the patient is unconscious, but it's quite easily done then.
And FYI there have been a number of famous double blind surgeries.
Two that come to mind were for angina, a notoriously difficult problem
to evaluate unless done in a blinded manner. One study tested the
effectiveness of "poudrage", in which asbestos powder was dumped on
the naked heart under the pericardium, in the belief that the
inflammation generated thereby would produce new circulation. In
unblinded studies it seemed to work clinically. But patients who
didn't know if they'd gotten no powder vs ones who had their chests
opened and did, and who never saw their surgeon after the procedure and
before evaluation, and were evaluated by doctors who didn't know what
they'd had done, showed no improvement over controls. A similar study
looked at internal mammary artery ligation, which was supposed to shunt
blood to the heart, where one group had a sham opperation (skin cut
then sewed back up), and the other actually had the artery ligated
(tied off). When evaluated as above, no difference. That was the end
of both procedures. Never say surgery is never scientific.
Steve Harris, M.D.
From: "Steve Harris" <email@example.com>
Subject: Re: Double Blind Test
Date: Wed, 16 May 2001 10:30:50 -0700
Jay wrote in message <firstname.lastname@example.org>...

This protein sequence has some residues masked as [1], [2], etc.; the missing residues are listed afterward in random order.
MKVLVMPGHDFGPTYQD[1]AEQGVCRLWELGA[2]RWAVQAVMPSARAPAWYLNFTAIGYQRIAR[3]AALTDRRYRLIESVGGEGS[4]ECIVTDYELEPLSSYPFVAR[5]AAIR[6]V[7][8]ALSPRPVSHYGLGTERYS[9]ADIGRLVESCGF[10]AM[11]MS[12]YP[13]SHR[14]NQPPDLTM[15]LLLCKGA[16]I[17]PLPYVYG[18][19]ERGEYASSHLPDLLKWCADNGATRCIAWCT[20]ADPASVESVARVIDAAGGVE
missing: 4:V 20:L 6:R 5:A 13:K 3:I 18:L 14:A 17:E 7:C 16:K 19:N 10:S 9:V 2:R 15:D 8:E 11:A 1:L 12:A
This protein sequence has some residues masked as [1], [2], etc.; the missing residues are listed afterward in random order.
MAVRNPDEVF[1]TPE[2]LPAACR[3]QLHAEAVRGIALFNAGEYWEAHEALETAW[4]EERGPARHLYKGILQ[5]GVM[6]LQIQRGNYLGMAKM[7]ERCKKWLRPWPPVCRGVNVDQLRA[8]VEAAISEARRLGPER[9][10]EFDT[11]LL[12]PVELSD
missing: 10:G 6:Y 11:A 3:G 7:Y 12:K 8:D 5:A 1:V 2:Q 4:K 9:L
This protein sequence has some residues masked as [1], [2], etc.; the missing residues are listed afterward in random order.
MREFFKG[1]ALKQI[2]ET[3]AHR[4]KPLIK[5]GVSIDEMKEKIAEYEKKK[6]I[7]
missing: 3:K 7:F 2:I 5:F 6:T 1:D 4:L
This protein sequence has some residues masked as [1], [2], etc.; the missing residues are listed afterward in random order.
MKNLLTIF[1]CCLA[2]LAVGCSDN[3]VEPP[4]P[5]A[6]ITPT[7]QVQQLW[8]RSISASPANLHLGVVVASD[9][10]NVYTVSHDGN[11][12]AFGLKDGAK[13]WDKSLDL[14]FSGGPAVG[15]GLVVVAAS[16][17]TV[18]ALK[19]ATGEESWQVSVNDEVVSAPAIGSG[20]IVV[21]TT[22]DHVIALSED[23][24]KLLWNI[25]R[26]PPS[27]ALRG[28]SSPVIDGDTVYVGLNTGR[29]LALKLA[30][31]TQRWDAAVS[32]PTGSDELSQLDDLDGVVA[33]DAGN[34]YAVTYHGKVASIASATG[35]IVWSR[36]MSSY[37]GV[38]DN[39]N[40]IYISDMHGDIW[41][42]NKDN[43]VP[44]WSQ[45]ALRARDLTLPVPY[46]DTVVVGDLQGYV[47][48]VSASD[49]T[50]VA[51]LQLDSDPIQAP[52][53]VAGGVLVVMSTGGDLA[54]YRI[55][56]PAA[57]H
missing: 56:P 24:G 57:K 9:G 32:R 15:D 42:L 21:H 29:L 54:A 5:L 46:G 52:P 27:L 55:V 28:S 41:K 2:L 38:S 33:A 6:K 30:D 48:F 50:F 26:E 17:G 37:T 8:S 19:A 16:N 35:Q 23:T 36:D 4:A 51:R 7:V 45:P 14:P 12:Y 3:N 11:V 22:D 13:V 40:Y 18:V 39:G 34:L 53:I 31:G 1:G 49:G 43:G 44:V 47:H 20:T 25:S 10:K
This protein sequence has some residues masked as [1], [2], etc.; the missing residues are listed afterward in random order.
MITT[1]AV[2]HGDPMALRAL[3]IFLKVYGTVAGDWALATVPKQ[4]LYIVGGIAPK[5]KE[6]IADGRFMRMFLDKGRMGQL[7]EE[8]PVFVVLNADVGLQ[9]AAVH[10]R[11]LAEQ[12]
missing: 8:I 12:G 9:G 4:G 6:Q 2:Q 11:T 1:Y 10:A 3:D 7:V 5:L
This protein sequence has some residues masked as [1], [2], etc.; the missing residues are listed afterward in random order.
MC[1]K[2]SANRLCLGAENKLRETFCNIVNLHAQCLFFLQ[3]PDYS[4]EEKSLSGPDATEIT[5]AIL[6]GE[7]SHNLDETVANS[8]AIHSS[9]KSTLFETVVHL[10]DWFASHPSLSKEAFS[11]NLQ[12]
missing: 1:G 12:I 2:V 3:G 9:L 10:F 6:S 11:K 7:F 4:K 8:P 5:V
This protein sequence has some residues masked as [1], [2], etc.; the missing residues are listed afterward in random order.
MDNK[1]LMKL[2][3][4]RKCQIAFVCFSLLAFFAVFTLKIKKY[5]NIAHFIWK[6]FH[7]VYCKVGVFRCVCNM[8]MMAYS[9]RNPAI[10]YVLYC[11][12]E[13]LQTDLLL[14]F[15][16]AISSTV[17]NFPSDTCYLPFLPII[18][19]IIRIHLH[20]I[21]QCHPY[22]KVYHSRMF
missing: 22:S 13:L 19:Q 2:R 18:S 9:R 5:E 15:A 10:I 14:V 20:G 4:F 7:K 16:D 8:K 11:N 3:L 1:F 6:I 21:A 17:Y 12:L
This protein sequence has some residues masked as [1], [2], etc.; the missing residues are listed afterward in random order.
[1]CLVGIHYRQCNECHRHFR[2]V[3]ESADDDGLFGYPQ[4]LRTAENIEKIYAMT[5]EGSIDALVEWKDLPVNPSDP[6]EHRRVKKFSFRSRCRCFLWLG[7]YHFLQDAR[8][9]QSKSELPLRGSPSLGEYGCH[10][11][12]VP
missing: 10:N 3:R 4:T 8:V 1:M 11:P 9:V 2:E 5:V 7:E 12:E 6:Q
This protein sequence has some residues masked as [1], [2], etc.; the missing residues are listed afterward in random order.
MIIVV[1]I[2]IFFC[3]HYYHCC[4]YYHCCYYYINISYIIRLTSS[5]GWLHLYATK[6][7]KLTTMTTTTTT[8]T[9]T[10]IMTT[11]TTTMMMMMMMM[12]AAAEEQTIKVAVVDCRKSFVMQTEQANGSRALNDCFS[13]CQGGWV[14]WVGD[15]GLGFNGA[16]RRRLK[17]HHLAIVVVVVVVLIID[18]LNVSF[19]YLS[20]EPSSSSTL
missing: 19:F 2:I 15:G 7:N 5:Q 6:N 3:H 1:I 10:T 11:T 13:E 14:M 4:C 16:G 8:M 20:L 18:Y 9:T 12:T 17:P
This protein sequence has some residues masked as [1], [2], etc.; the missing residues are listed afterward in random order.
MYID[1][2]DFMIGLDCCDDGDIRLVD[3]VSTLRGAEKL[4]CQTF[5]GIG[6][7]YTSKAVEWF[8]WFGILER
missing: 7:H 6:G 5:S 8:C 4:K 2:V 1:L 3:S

>What is a double blind test?
>What is the purpose of it?
It's a test of a medical treatment in which neither the
patients nor the people who administer, coadminister,
or evaluate the effect of the treatment by having
contact with the patients and their caretakers,
know whether or not the treatment
or the placebo control is being given to any given
patient. This avoids (or controls for) the placebo
effect in the patients,
and also the unconscious biased observation
effect in the evaluators.
The randomized double blind clinical trial is the
gold standard for gauging the effect of treatments
in which the treatment endpoint is at all susceptible
to unconscious bias by either treators or treatees.
Obviously, not all treatments NEED to be looked at
in this manner. For example, since nobody really
seriously thinks that people mentally influence the
size of their tumors, a drug which shrinks tumors
can be tested in a single blind fashion (ie, only
the radiologists aren't told who got the drug).